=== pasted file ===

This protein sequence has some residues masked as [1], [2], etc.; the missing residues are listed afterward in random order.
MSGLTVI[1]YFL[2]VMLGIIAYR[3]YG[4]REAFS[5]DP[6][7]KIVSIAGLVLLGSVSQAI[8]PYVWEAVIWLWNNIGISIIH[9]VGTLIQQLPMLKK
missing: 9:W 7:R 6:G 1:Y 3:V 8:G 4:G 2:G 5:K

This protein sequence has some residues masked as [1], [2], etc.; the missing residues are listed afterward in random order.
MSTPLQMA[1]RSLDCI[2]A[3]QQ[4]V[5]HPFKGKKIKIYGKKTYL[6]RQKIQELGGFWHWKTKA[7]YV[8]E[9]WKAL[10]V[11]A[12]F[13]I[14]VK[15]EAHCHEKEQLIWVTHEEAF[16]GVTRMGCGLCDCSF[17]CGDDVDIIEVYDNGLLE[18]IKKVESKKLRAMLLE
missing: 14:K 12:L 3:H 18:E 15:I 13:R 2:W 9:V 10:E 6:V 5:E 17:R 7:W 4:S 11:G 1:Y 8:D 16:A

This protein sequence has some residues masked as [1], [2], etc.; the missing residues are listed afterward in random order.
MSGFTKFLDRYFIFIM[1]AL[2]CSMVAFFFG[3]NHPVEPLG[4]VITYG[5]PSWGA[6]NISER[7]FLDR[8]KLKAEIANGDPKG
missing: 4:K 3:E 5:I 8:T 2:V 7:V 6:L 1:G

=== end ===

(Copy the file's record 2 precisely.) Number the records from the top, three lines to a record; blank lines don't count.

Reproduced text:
This protein sequence has some residues masked as [1], [2], etc.; the missing residues are listed afterward in random order.
MSTPLQMA[1]RSLDCI[2]A[3]QQ[4]V[5]HPFKGKKIKIYGKKTYL[6]RQKIQELGGFWHWKTKA[7]YV[8]E[9]WKAL[10]V[11]A[12]F[13]I[14]VK[15]EAHCHEKEQLIWVTHEEAF[16]GVTRMGCGLCDCSF[17]CGDDVDIIEVYDNGLLE[18]IKKVESKKLRAMLLE
missing: 14:K 12:L 3:H 18:E 15:I 13:R 2:W 9:V 10:E 6:V 5:E 17:R 7:W 4:S 11:G 1:Y 8:D 16:A